Abbott agrees to consent decree with FDA, could restart plant within 2 weeks, pending court approval



The baby formula manufacturer at the heart of a nationwide formula recall said Monday that it has reached an agreement with the US Food and Drug Administration to enter into a consent decree, a legally binding agreement that would require the company to take certain steps in response to violations found at its Sturgis, Michigan, facility.

If a court approves the agreement, the company says, it could restart the site within two weeks. It would first resume the production of its specialty metabolic formulas EleCare and Alimentum, followed by Similac and other formulas.

After Abbott restarts the site, it will take six to eight weeks for the products to reach store shelves, it said.

The Justice Department said Monday that it had filed the proposed consent decree in federal court.

Abbott said it submitted a corrective action the FDA on April 8. But even before this formal response, it had been working on improvements, including reviewing and updating education, training and safety procedures for employees and visitors and updating protocols regarding water, cleaning and maintenance procedures at the facility.

Additionally, Abbott said it immediately took actions to address the items that the FDA raised at the conclusion of its inspection.

“Our number one priority is getting infants and families the high-quality formulas they need, and this is a major step toward re-opening our Sturgis facility so we can ease the nationwide formula shortage. We look forward to working with the FDA to quickly and safely re-open the facility,” Abbott Chairman and CEO Robert B. Ford said in a news release. “We know millions of parents and caregivers depend on us and we’re deeply sorry that our voluntary recall worsened the nationwide formula shortage. We will work hard to re-earn the trust that moms, dads and caregivers have placed in our formulas for more than 50 years.”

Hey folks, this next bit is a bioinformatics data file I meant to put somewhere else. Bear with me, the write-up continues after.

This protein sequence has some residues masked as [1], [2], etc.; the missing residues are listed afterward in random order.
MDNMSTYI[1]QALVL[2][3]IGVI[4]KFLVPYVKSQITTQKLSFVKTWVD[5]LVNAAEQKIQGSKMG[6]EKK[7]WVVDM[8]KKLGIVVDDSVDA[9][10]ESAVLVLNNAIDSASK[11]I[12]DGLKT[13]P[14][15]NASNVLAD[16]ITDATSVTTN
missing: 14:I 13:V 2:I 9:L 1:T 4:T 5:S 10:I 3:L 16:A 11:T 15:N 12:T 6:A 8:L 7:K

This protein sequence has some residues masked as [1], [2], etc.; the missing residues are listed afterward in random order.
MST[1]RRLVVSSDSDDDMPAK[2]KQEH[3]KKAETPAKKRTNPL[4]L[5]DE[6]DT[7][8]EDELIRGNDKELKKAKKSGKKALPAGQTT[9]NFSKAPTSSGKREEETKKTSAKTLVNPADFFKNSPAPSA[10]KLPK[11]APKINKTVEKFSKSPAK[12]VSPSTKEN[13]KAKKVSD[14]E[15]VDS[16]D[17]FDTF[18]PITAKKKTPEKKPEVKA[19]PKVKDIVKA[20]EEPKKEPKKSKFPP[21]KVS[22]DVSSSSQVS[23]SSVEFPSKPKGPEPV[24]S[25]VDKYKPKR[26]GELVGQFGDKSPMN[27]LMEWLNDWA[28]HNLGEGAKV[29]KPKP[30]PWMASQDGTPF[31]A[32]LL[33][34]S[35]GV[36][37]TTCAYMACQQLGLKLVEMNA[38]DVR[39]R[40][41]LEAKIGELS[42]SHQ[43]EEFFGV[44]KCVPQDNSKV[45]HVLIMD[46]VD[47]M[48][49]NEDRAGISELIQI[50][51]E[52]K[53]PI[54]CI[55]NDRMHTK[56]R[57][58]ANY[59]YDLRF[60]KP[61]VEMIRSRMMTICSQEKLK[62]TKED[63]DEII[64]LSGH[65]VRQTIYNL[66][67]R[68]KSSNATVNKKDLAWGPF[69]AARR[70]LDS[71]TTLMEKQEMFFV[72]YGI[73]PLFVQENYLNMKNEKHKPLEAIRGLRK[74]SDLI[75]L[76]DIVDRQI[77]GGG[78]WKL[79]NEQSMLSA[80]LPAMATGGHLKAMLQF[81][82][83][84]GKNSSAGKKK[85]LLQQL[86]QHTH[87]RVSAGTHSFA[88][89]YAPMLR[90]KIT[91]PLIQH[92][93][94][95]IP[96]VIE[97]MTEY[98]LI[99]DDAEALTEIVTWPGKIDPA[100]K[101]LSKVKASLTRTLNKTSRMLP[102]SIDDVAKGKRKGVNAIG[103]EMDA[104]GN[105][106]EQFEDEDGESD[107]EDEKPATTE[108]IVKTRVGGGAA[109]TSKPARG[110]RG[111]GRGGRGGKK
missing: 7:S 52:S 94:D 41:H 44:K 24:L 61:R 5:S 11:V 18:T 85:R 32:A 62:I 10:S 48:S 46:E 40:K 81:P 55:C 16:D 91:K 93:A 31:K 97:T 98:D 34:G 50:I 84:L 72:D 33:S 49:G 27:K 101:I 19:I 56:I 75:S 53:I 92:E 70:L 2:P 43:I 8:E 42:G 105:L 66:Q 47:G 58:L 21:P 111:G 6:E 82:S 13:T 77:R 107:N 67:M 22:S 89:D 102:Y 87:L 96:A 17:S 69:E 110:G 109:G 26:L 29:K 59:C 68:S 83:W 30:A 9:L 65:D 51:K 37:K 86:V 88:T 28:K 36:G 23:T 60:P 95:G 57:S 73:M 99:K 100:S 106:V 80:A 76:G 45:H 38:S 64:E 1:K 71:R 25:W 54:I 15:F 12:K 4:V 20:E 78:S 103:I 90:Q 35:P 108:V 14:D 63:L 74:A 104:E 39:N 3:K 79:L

During an inspection that spanned multiple dates in January, February and March, FDA investigators found Cronobacter sakazakii bacteria in several areas inside the plant.

Additionally, the FDA’s review of company records found that Abbott had detected Cronobacter bacteria in finished formula batches produced in 2019 and 2020.

In preliminary findings, the FDA reported that Abbott did not establish a system of process controls covering all stages of processing to prevent contamination of formula with microoganisms and that all surfaces that touched the infant formula were maintained to prevent contamination.

In the end, however, testing by the FDA and the US Centers for Disease Control and Prevention found that the genetic sequences of the Cronobacter samples from inside the plant did not match any of the bacteria isolated from the sick children or the formula inside their homes, so there was no link found to the Sturgis facility.

Genetic samples from sick babies also did not match each other, suggesting that there was no link between their cases, Abbott said in its news release. Cronobacter bacteria is commonly found in the environment.

Additionally, Abbott said, no baby formula distributed to consumers tested positive for Cronobacter or Salmonella.

“Our safety and quality processes meet even the toughest scrutiny and we’re committed to continuously improving our processes and protocols,” Ford said. “Nutrition is fundamental to Abbott and to our goal of improving the lives of more than 3 billion people by decade’s end. We intend to set the standard for the industry, raising the bar on both safety and quality.”